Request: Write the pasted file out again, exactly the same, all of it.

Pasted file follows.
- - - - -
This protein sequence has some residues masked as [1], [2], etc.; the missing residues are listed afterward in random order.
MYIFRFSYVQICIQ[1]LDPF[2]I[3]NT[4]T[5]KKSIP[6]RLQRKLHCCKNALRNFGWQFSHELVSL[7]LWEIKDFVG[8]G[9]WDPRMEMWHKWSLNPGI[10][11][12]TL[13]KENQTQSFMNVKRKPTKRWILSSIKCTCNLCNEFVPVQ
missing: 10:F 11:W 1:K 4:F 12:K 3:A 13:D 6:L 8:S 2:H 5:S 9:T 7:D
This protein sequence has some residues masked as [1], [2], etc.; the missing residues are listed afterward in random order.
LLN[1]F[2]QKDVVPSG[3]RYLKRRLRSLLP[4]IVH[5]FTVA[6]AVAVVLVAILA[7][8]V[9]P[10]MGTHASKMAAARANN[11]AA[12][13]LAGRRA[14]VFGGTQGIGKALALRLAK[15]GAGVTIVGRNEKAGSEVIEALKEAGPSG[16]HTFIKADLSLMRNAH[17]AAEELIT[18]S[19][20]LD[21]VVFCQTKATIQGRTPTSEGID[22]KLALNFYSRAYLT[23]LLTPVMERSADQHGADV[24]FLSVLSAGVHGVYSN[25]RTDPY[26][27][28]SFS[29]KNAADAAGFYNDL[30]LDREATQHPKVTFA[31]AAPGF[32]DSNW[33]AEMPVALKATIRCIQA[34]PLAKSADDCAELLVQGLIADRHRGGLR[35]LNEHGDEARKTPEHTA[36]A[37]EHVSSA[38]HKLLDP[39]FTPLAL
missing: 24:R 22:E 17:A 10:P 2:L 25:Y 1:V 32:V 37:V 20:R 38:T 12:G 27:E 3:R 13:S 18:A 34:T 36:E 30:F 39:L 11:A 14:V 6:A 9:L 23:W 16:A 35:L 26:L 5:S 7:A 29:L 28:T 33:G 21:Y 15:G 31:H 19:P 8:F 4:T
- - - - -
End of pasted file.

This protein sequence has some residues masked as [1], [2], etc.; the missing residues are listed afterward in random order.
MYIFRFSYVQICIQ[1]LDPF[2]I[3]NT[4]T[5]KKSIP[6]RLQRKLHCCKNALRNFGWQFSHELVSL[7]LWEIKDFVG[8]G[9]WDPRMEMWHKWSLNPGI[10][11][12]TL[13]KENQTQSFMNVKRKPTKRWILSSIKCTCNLCNEFVPVQ
missing: 10:F 11:W 1:K 4:F 12:K 3:A 13:D 6:L 8:S 2:H 5:S 9:T 7:D
This protein sequence has some residues masked as [1], [2], etc.; the missing residues are listed afterward in random order.
LLN[1]F[2]QKDVVPSG[3]RYLKRRLRSLLP[4]IVH[5]FTVA[6]AVAVVLVAILA[7][8]V[9]P[10]MGTHASKMAAARANN[11]AA[12][13]LAGRRA[14]VFGGTQGIGKALALRLAK[15]GAGVTIVGRNEKAGSEVIEALKEAGPSG[16]HTFIKADLSLMRNAH[17]AAEELIT[18]S[19][20]LD[21]VVFCQTKATIQGRTPTSEGID[22]KLALNFYSRAYLT[23]LLTPVMERSADQHGADV[24]FLSVLSAGVHGVYSN[25]RTDPY[26][27][28]SFS[29]KNAADAAGFYNDL[30]LDREATQHPKVTFA[31]AAPGF[32]DSNW[33]AEMPVALKATIRCIQA[34]PLAKSADDCAELLVQGLIADRHRGGLR[35]LNEHGDEARKTPEHTA[36]A[37]EHVSSA[38]HKLLDP[39]FTPLAL
missing: 24:R 22:E 17:A 10:P 2:L 25:Y 1:V 32:V 37:V 20:R 38:T 12:G 27:E 3:R 13:S 18:A 34:T 36:E 30:F 39:L 11:A 14:V 6:A 9:L 23:W 16:A 35:L 26:L 5:S 7:A 29:L 28:T 33:G 21:Y 15:G 31:H 19:P 8:F 4:T